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Cincinnati Zoo vaccinates 80 animals against COVID-19 | Planet Attractions
     

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Cincinnati Zoo vaccinates 80 animals against COVID-19

Several species have received a double dose of the animal-specific vaccine




Cincinnati Zoo has vaccinated several of its great apes against COVID-19   Credit: Amy Reed via Unsplash

80 animals at the Cincinnati Zoo in Ohio, US, have received a double dose of a COVID-19 vaccination created specifically for animals.

Several species including big cats, great apes, giraffes, red pandas, skunks, river otters, goats, bearcats and even domestic cats and dogs have received the vaccines, which were developed by Zoetis, a pharmaceutical company specialising in animal medications. It was approved for use by the US Department of Agriculture.

Zookeepers worked with the animals for several weeks to ensure they were as comfortable as possible when receiving the inoculations. These efforts seemed to have been successful as the majority of vaccines were administered without the need for anaesthetic.

The zoo’s director of animal health Dr Mark Campbell credits the success to the strong relationships the zookeepers and health care team has built up with the animals.

“We usually have a year for the animals that receive flu shots and other routine annual vaccinations to forget about the sting, but the second COVID shots had to be given within three weeks of the first,” he said.

“We were concerned that the fresh memory of the first injection would make animals less willing to offer a shoulder or thigh for the second round but they did. That success is 100% due to the strong relationships these animals have with care staff and our animal health team.”

So far no adverse reactions have been observed in the animals.

Since the beginning of the pandemic, COVID has been prevalent among certain animals, with species such as lions and tigers contracting the virus in several zoos including Barcelona Zoo in Spain and The Smithsonian’s National Zoo in Washington, US, while Zoo Atlanta in Georgia, US, reported a gorilla outbreak, with several of its western lowland gorillas testing positive for COVID-19 in September.


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Cincinnati Zoo vaccinates 80 animals against COVID-19 | Planet Attractions
news

Cincinnati Zoo vaccinates 80 animals against COVID-19

Several species have received a double dose of the animal-specific vaccine




Cincinnati Zoo has vaccinated several of its great apes against COVID-19   Credit: Amy Reed via Unsplash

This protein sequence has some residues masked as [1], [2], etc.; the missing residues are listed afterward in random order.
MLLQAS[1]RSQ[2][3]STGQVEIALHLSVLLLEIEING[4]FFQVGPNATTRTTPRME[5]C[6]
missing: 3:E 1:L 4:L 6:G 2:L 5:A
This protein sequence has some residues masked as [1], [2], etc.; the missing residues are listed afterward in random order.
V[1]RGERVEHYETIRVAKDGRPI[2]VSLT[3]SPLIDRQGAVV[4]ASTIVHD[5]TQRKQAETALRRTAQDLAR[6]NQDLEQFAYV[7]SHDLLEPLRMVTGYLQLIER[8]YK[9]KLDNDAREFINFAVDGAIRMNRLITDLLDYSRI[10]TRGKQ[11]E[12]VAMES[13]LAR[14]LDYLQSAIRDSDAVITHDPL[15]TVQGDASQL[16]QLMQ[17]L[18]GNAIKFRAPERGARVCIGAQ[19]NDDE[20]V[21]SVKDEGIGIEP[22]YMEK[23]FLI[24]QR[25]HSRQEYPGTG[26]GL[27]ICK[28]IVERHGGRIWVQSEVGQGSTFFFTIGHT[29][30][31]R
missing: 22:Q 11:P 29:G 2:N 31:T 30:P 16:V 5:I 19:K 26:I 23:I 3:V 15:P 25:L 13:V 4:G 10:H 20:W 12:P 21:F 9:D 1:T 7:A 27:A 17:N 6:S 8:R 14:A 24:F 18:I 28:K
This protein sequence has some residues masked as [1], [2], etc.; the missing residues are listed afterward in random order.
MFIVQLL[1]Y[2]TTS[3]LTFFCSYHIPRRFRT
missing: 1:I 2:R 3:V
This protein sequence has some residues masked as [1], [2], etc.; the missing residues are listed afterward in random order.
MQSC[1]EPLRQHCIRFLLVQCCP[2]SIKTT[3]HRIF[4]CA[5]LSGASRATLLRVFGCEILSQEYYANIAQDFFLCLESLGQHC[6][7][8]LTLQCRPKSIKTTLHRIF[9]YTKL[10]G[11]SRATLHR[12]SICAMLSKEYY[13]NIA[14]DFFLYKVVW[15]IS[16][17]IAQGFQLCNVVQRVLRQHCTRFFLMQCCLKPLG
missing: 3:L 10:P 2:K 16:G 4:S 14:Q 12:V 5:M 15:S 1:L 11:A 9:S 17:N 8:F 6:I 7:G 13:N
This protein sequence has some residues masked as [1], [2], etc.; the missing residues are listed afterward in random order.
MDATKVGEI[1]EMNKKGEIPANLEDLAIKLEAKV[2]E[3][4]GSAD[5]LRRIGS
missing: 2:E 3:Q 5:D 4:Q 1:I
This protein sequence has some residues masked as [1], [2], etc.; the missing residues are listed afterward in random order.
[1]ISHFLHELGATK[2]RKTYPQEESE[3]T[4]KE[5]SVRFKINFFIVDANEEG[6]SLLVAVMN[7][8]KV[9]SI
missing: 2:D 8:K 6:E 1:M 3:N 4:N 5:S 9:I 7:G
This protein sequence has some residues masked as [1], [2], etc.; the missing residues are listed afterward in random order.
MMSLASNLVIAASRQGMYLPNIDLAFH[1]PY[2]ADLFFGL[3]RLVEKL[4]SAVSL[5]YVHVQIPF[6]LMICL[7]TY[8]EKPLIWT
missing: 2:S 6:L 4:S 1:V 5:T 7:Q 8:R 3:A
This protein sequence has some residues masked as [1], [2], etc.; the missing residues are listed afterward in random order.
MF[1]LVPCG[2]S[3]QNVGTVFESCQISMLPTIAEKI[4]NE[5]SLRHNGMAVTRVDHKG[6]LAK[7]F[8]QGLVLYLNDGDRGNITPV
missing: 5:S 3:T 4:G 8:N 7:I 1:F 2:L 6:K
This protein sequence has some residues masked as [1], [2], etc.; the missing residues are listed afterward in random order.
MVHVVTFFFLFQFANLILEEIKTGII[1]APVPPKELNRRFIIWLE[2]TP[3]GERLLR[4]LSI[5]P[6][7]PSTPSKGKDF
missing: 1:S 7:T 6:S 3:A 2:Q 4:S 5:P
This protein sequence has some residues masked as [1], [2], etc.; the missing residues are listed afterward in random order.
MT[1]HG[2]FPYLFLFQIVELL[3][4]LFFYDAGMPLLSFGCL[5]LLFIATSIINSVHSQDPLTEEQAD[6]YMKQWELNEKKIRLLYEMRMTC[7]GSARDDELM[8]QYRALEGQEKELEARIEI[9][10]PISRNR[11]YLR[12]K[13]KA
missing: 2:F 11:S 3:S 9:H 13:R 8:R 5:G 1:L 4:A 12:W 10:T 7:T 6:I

80 animals at the Cincinnati Zoo in Ohio, US, have received a double dose of a COVID-19 vaccination created specifically for animals.

Several species including big cats, great apes, giraffes, red pandas, skunks, river otters, goats, bearcats and even domestic cats and dogs have received the vaccines, which were developed by Zoetis, a pharmaceutical company specialising in animal medications. It was approved for use by the US Department of Agriculture.

Zookeepers worked with the animals for several weeks to ensure they were as comfortable as possible when receiving the inoculations. These efforts seemed to have been successful as the majority of vaccines were administered without the need for anaesthetic.

The zoo’s director of animal health Dr Mark Campbell credits the success to the strong relationships the zookeepers and health care team has built up with the animals.

“We usually have a year for the animals that receive flu shots and other routine annual vaccinations to forget about the sting, but the second COVID shots had to be given within three weeks of the first,” he said.

“We were concerned that the fresh memory of the first injection would make animals less willing to offer a shoulder or thigh for the second round but they did. That success is 100% due to the strong relationships these animals have with care staff and our animal health team.”

So far no adverse reactions have been observed in the animals.

Since the beginning of the pandemic, COVID has been prevalent among certain animals, with species such as lions and tigers contracting the virus in several zoos including Barcelona Zoo in Spain and The Smithsonian’s National Zoo in Washington, US, while Zoo Atlanta in Georgia, US, reported a gorilla outbreak, with several of its western lowland gorillas testing positive for COVID-19 in September.


 



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